In early 2021, Libyan politicians agreed on terms for a national unity government bringing together what had been two administrations in Tripoli and Tobruk. The accord was another step toward lasting stability following the October 2020 ceasefire between the two rival militaries. Unifying national institutions is taking time, however, and several possible pitfalls lie ahead. Through research and advocacy, Crisis Group aims to keep the national unity agreement intact and the various associated processes on track, encouraging dialogue among Libyans and vigorous engagement on the part of the UN and external powers with influence in the country.
This week on Hold Your Fire! Richard Atwood asks Crisis Group experts how the Ukraine war has affected peacemaking elsewhere, notably Nagorno-Karabakh, where Moscow plays a major diplomatic role, and Libya, where the Kremlin backs one of the conflict’s main protagonists.
Political deadlock persisted despite headlines suggesting that rival factions reached agreement on election laws while selection of new interim govt remained controversial.
Stakeholders sent contradictory signals on elections and new govt. Following series of meetings in Moroccan town of Bouznika, members of 6+6 joint committee – composed of House of Representatives (HoR) and rival Tripoli-based High State Council (HSC) representatives – early June announced agreement on legal framework for presidential and parliamentary elections. HoR Speaker Aguila Saleh and head of HSC Khaled Meshri 6-7 June travelled to Morocco but failed to sign off on electoral legislation as points of contentions persisted, notably on whether military officers can run for president. Meanwhile, amid competing plans aimed at appointing new interim govt before elections take place, eastern forces commander Khalifa Haftar 16 June congratulated outcome of Morocco talks and called for formation of “technocratic” govt to oversee election preparation, suggesting that he may now favour parliament-led selection process, rather than keeping Tripoli-based PM Dabaiba in office as part of power-sharing deal. In briefing to UN Security Council, UN Envoy to Libya Abdoulaye Bathily 20 June said failure to reach agreement among major stakeholders on eligibility criteria for presidential election, linkage between presidential and parliamentary elections, and formation of new unified govt could “trigger a new crisis”.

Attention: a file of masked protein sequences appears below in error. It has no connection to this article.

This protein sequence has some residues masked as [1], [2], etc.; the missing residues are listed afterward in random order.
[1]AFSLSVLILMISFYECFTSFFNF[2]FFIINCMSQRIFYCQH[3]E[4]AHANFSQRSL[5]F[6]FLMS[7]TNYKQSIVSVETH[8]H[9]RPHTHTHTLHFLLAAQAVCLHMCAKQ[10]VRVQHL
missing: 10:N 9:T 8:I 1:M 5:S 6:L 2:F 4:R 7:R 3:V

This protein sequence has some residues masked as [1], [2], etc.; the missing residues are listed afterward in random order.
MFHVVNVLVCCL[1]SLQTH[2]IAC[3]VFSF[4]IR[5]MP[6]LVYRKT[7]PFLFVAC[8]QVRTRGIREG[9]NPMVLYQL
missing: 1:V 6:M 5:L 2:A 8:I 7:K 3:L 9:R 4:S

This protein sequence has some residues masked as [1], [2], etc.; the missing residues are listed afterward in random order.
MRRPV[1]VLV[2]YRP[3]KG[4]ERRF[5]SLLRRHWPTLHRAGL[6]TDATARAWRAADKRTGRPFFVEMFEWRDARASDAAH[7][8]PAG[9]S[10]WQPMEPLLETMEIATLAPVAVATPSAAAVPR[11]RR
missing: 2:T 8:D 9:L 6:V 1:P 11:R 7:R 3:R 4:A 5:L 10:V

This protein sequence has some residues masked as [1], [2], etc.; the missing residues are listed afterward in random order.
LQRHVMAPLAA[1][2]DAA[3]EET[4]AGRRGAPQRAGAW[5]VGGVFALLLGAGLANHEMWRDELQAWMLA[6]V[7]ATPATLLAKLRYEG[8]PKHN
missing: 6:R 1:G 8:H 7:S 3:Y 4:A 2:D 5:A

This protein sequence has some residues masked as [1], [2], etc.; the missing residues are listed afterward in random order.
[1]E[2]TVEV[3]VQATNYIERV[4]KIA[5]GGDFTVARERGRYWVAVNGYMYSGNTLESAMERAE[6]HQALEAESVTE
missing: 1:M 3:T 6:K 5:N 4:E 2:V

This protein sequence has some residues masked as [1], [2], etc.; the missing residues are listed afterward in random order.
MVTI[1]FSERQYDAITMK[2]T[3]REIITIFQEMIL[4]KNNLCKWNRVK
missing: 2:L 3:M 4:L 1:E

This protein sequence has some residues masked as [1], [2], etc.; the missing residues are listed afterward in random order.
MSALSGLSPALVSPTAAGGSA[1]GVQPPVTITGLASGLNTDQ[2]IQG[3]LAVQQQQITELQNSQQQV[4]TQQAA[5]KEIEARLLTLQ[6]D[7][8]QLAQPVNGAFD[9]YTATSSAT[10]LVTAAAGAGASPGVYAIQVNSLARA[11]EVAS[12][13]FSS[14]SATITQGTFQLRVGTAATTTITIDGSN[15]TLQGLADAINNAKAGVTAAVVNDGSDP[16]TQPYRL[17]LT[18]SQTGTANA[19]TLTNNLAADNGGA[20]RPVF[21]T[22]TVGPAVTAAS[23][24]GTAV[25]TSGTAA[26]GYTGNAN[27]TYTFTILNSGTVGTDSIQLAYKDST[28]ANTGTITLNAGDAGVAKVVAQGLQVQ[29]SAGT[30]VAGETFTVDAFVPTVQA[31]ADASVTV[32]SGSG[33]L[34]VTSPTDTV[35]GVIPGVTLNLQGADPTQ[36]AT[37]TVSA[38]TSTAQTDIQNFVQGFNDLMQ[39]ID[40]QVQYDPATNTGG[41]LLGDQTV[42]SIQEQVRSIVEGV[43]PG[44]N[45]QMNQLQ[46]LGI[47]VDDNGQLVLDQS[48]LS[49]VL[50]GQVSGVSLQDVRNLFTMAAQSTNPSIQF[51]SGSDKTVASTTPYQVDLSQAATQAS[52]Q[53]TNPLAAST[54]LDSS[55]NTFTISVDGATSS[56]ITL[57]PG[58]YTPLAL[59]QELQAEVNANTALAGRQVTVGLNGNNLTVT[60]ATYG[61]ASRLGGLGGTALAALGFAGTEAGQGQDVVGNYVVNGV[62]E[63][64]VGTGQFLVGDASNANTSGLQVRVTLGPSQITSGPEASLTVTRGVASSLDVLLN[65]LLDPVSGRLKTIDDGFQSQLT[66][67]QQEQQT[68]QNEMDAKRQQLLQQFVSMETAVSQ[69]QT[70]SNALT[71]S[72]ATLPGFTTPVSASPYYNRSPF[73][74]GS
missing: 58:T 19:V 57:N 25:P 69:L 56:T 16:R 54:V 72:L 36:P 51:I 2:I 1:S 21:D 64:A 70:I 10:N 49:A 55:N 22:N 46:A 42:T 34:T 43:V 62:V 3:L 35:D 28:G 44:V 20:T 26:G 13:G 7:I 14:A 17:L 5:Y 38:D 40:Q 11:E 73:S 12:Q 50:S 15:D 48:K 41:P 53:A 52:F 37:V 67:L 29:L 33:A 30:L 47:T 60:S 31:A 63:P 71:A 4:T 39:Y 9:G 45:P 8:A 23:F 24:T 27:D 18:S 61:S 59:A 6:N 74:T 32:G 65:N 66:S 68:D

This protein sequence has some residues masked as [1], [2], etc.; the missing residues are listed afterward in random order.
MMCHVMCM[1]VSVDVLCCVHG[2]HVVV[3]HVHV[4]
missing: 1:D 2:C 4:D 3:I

Tripoli conducted fresh strikes in west. Dabaiba 1 June insisted drones strikes carried out late May in western Libya targeted sites used by “criminal gangs” for human trafficking, drug and fuel smuggling, denying HoR claims that strikes were aimed at “settling political scores”; Dabaiba also denied Turkish involvement in strikes. Forces loyal to Dabaiba 7-8 June conducted fresh strikes near Zuwara city, reportedly targeting fuel smuggling site.
Tensions over control of oil wealth threatened to escalate. Eastern-based PM Osama Hammad 24 June threatened to impose blockade on oil and gas facilities to prevent exports in protest at alleged unfair distribution of oil revenues by Tripoli-based authorities; 26 June said he discussed mater with Tripoli-based National Oil Corporation Chairman Farhat Bengdara.
In other important developments. Drone strikes 29 June reportedly hit Al-Kharruba airbase used by Russian paramilitary group Wagner; Tripoli-based authorities denied responsibility.
There is a need for the UN envoy to play a more proactive role in coordinating international positions and putting pressure on Libyan actors to move the situation forward...
This week on Hold Your Fire!, Richard is joined by Crisis Group’s Libya expert Claudia Gazzini, to discuss the political standoff in Libya, the changing nature of foreign involvement in the country and potential links to fighting in Sudan.
As the United Nations Special Representative in Libya, Abdoulaye Bathily, presents his plan for paving a way out of the country's political problems, Claudia Gazzini looks at four obstacles that his proposal will face.
In this In Black & White video, Crisis Group's Expert Claudia Gazzini explains that the only way to put Libya back on track is to maintain and strengthen a multitrack approach to Libya's problem.
This week on Hold Your Fire!, Richard Atwood is joined by Claudia Gazzini, Crisis Group’s Libya expert, to look at the political standoff in Libya that led to deadly clashes over the summer and whether a new UN envoy can help find a way out.
Libya is once again stuck in a standoff between two rival executives. In this excerpt from the Watch List 2022 – Spring Update, Crisis Group urges the EU and its member states to host consultations among foreign ministers of countries engaged in Libya, push the UN Security Council to appoint a new special representative and encourage the opposing factions to reach agreement on a state budget.
Discord about how to resolve a political impasse has once more put Libya in danger of fracturing in two. The priorities are for the camps to agree on a way forward and for outside powers to stay united in backing whatever peaceful option Libyans choose.
Libya again has two rival administrations pressing claims to be the rightful government. Both sides have armed loyalists. Outside powers should join hands to help stop them from clashing once more.
This week on Hold Your Fire!, Richard Atwood talks to Crisis Group’s Turkey expert, Nigar Göksel, about Turkish President Recep Tayyip Erdoğan’s recent trip to Ukrainian capital Kyiv, Turkey’s involvement in conflicts in Syria, Libya and the Caucasus, and its wider foreign relations.
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